You gave me the answer

DEVIN McKINNEY  •  Polythene Eugene Cho gets half-credit and a $1 gift certificate at the Keychain Connection for figuring out most of the first installment of our Never-Ending Beatles Trivia Quiz Challenge. For the benighted and clueless, though, let’s start at the fat bottom and work upwards, pyramid-style, to blue sky and pointy revelation…

The question, you’ll recall, was: What one factor connects the Beatles to three major American filmmakers of the 1970s—Francis Ford Coppola, Woody Allen, and Alan J. Pakula?

The hint, you’ll equally recall, was: What you talkin’ ’bout, Lightfoot?

Anyone who grew up watching TV in the ’70s remembers Gary Coleman as Arnold on Diff’rent Strokes, whose catch-phrase, delivered to his brother, was “What you talkin’ ’bout, Willis?” So the first piece of the puzzle falls into place… “Lightfoot”—what does that make you think of? “Gordon,” of course. Combine the two names and you have “Willis Gordon”! Which means nothing. Reverse the names, though—ah! See how this works? No? Not important—and you have “Gordon Willis.”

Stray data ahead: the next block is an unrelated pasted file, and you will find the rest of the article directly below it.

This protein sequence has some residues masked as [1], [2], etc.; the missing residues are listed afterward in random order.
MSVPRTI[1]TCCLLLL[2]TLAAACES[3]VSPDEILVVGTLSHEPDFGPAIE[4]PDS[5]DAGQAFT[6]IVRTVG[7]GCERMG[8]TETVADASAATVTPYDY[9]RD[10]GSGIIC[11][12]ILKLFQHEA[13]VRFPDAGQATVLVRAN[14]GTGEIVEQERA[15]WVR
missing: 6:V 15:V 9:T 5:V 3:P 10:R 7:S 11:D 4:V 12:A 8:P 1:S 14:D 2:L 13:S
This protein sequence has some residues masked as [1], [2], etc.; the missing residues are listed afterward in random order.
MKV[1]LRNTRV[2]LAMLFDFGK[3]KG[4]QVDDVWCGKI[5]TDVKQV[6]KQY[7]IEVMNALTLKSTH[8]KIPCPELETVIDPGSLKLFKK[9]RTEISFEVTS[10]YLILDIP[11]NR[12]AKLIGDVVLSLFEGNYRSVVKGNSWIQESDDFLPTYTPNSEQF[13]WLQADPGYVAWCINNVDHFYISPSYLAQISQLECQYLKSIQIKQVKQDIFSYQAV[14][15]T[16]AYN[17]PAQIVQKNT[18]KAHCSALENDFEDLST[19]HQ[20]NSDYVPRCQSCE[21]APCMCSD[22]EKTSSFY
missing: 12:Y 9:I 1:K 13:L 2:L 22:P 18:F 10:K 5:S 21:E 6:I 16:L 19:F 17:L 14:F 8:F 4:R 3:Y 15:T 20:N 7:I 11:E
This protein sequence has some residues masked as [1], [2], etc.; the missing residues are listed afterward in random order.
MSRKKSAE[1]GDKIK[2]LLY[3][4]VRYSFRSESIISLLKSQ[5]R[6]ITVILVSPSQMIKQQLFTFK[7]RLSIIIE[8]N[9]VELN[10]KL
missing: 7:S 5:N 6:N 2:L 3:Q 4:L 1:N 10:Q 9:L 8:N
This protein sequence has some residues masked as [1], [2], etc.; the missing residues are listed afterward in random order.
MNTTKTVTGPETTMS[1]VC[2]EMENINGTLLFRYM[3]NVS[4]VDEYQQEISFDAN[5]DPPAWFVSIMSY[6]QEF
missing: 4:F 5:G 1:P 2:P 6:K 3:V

Anyone familiar with ’70s movies will know that name. As cinematographer on such innovative classics as Francis Ford Coppola’s The Godfather and The Godfather Part II, Woody Allen’s Annie Hall and Manhattan, and Alan J. Pakula’s “paranoia trilogy” of Klute, The Parallax View, and All the President’s Men, Willis qualifies as arguably the most important lensman in the American cinema of the 1970s.

And Gordon Willis—we’re almost there—was, if you’ll look closely, one soldier in the small army of assistant and auxiliary cameramen who worked on The Beatles at Shea Stadium.

Now, wasn’t that worth the wait?

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